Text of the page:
The benefits of regular exercise are quite outrageous. Exercise has been called the ‘wonder’ drug and a ‘miracle’ cure. Research indicates that regular exercise is effective in the prevention and treatment of many common diseases including type 2 diabetes, some cancers, dementia, depression, heart disease and other common serious conditions. Regular exercise is estimated to reduce the risk of each of these conditions by at least 30%. This is better than many drugs. Exercise improves brain health, body function and life expectancy. You will also feel and function better both in the short term and long term. Furthermore, exercise is less expensive than drugs and a lot more accessible!
Exercise is Medicine
So, it’s true that ‘Exercise is Medicine’: This concept that ‘Exercise is Medicine’ was started by the American College of Sports Medicine and is being adopted worldwide by other countries. Many studies now confirm the effectiveness of exercise and the ever-increasing understanding of its health benefits. If only we could bottle it up and take it like a pill. It would be so much more convenient! But the best and most rewarding things in life often take our attention and effort. Your body was made to move on a regular basis: this is why we as humans have long levers such as arms and legs that allow as to walk, run and move over distances. Unlike other factors such as genetics, exercise is a behavior that we can control and modify immediately. That’s a good thing! However, it also means we need to do something about it and take responsibility.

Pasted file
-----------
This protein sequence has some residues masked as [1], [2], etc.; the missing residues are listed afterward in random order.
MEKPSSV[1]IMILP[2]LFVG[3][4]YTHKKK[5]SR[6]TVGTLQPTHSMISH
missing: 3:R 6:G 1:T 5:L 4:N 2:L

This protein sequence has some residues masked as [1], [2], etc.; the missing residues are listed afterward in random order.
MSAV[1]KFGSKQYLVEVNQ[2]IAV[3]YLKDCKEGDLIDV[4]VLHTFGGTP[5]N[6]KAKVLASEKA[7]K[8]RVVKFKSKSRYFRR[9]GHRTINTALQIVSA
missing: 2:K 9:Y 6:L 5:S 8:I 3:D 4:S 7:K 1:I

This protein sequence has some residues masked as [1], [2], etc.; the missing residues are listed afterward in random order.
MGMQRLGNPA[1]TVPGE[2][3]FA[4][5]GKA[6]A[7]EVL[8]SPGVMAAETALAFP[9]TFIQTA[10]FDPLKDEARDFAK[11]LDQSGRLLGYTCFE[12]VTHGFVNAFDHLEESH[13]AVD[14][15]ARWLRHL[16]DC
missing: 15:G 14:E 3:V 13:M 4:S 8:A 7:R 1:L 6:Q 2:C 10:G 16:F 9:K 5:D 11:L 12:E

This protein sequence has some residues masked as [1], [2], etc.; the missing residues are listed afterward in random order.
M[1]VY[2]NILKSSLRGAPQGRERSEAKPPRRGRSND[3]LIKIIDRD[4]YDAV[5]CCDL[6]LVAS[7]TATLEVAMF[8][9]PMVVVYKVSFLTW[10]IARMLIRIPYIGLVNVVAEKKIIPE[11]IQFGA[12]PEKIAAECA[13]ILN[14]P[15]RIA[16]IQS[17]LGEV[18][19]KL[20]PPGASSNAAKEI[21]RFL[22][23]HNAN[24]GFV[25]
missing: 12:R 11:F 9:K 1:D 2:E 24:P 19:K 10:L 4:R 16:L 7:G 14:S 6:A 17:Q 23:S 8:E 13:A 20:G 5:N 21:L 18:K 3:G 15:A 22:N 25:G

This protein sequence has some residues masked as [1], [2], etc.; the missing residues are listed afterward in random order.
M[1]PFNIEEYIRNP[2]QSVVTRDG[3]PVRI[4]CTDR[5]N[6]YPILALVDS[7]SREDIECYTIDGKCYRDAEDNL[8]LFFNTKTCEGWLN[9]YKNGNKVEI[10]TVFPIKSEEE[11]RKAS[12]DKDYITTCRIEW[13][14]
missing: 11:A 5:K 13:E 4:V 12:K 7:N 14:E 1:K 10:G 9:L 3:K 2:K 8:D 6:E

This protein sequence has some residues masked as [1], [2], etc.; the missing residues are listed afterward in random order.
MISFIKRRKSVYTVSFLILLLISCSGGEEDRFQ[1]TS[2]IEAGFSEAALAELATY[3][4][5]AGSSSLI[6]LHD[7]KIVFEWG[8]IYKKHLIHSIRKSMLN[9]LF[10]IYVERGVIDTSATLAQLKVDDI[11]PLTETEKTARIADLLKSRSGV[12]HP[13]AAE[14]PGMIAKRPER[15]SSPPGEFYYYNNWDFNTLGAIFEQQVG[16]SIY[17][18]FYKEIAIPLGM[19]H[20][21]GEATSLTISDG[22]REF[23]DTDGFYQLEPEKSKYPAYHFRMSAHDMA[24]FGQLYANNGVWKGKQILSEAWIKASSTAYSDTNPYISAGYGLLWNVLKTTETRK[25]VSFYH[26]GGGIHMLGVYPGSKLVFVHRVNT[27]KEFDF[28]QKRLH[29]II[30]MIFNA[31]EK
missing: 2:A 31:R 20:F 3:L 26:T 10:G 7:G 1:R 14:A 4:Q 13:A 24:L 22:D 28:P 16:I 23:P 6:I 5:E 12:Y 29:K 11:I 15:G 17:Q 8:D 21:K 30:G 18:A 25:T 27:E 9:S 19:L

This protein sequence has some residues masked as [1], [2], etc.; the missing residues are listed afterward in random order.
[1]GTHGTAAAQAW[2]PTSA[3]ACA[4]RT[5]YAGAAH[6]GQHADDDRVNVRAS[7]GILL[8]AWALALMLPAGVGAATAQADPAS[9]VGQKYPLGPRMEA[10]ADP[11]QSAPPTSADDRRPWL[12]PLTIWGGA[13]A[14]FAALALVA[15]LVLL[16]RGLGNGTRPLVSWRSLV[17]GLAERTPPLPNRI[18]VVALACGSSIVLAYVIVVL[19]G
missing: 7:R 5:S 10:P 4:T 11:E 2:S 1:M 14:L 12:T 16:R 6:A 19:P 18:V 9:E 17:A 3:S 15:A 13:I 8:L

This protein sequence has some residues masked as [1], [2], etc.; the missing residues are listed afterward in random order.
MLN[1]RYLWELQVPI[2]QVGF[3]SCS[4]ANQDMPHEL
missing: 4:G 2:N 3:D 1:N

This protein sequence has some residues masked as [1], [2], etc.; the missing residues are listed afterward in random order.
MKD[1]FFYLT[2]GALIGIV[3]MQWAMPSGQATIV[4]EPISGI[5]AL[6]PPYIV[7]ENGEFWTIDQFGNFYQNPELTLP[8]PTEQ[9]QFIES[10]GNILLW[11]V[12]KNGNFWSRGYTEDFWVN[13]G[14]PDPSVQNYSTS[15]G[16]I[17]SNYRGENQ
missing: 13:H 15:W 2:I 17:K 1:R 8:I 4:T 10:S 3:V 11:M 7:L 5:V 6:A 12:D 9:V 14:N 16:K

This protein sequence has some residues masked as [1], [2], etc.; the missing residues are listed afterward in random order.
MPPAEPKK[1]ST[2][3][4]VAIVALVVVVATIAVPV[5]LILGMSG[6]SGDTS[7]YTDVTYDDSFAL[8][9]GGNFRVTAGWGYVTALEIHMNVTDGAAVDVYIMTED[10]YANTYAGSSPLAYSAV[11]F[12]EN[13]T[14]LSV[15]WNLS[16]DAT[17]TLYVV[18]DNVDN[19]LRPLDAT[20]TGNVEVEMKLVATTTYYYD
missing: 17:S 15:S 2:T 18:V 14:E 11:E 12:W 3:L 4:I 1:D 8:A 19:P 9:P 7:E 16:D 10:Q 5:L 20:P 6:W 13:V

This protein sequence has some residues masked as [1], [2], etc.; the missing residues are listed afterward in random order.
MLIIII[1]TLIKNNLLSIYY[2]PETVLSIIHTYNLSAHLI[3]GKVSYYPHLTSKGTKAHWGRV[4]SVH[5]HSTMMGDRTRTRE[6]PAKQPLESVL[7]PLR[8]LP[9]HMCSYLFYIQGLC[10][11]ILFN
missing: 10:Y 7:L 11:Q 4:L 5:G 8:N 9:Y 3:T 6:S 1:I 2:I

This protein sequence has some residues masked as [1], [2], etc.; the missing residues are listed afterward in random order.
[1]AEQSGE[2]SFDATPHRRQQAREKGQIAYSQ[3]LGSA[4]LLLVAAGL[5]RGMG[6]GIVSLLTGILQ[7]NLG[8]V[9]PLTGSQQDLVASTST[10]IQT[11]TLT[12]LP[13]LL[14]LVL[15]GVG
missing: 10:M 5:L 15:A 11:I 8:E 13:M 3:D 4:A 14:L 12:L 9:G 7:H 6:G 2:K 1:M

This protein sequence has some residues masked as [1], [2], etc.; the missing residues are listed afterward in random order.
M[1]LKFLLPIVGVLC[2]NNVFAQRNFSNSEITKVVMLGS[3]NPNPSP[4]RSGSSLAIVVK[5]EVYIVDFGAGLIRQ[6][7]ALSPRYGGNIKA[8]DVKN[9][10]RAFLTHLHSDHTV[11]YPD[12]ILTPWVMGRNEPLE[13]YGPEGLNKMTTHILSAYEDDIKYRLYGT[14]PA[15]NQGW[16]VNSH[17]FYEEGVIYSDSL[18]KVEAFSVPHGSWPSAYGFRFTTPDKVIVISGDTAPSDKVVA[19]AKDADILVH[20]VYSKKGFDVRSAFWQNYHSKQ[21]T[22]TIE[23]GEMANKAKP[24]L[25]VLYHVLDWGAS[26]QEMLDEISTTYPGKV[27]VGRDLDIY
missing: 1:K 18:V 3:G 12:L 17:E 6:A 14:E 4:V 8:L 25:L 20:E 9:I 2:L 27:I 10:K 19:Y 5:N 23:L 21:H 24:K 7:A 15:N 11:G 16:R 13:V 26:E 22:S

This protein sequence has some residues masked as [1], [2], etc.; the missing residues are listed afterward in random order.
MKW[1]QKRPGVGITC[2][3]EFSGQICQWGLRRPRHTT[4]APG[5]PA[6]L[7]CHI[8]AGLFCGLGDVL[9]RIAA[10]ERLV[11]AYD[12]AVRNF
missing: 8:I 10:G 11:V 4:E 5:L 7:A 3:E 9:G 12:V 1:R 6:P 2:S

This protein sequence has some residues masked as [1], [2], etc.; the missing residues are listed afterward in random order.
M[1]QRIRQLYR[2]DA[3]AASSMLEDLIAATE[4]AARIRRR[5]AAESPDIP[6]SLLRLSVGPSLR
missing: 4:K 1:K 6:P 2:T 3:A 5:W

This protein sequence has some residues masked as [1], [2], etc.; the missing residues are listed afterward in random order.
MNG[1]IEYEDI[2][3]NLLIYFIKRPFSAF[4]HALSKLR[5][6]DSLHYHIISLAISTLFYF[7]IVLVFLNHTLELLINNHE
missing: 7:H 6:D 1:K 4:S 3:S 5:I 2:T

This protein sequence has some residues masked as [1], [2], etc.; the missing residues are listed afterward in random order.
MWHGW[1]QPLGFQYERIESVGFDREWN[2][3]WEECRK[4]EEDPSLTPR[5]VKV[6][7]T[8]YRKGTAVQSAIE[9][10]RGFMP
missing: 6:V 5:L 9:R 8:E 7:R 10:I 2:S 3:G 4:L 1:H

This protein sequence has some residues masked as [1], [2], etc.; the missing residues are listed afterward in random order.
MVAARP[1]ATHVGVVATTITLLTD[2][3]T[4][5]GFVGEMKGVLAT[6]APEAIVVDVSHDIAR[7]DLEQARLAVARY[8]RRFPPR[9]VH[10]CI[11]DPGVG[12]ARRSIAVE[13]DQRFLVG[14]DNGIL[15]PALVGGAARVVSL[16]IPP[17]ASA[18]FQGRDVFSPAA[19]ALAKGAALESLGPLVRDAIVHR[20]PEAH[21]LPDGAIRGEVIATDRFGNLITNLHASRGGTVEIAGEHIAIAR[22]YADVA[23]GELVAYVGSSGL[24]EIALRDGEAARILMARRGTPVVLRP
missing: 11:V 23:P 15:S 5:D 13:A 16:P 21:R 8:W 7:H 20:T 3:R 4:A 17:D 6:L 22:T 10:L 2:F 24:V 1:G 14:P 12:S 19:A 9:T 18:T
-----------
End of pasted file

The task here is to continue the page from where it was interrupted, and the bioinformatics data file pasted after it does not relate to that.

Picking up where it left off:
So how much do you need to exercise?
Federal guidelines based on research, recommend that adults need to exercise at a moderate intensity for a minimum of 150 minutes a week to be effective in achieving the health benefits of exercise. This can be 30 minutes of physical activity most days, although the 30 minutes can be broken into three 10-intervals if need. Do you achieve the recommended standards on most weeks? There is a chance you may not. Population surveys in western countries such as the USA, Australia, and Canada for example, indicate that ~50% or less of the adult population (18 years and over) achieve 150 minutes of aerobic exercise a week: this percentage is even less with increased age and especially for women.
Could you be more active and less sedentary than you are currently? If you don’t exercise regularly, what’s your barrier to this amazing wonder drug? What’s going to change your behaviour to increase activity and decrease sedentary time? It’s up to you. It may not be as hard as you think. It’s simply a choice followed by consistent and regular action, 30 minutes at a time.
Academy of Royal Medical Colleges. Exercise—the miracle cure. 2015. www.aomrc.org.uk/general-news/exercise-the-miracle-cure.html
American College of Sports Medicine, https://www.acsm.org/acsm-positions-policy/physical-activity-guidelines-for-americans
MacAuley, D., et al. (2015). “Exercise: not a miracle cure, just good medicine.” British Medical Journal 350: h1416.
Naci, H. and J. P. Ioannidis (2013). “Comparative effectiveness of exercise and drug interventions on mortality outcomes: metaepidemiological study.” British Medical Journal 347: f5577.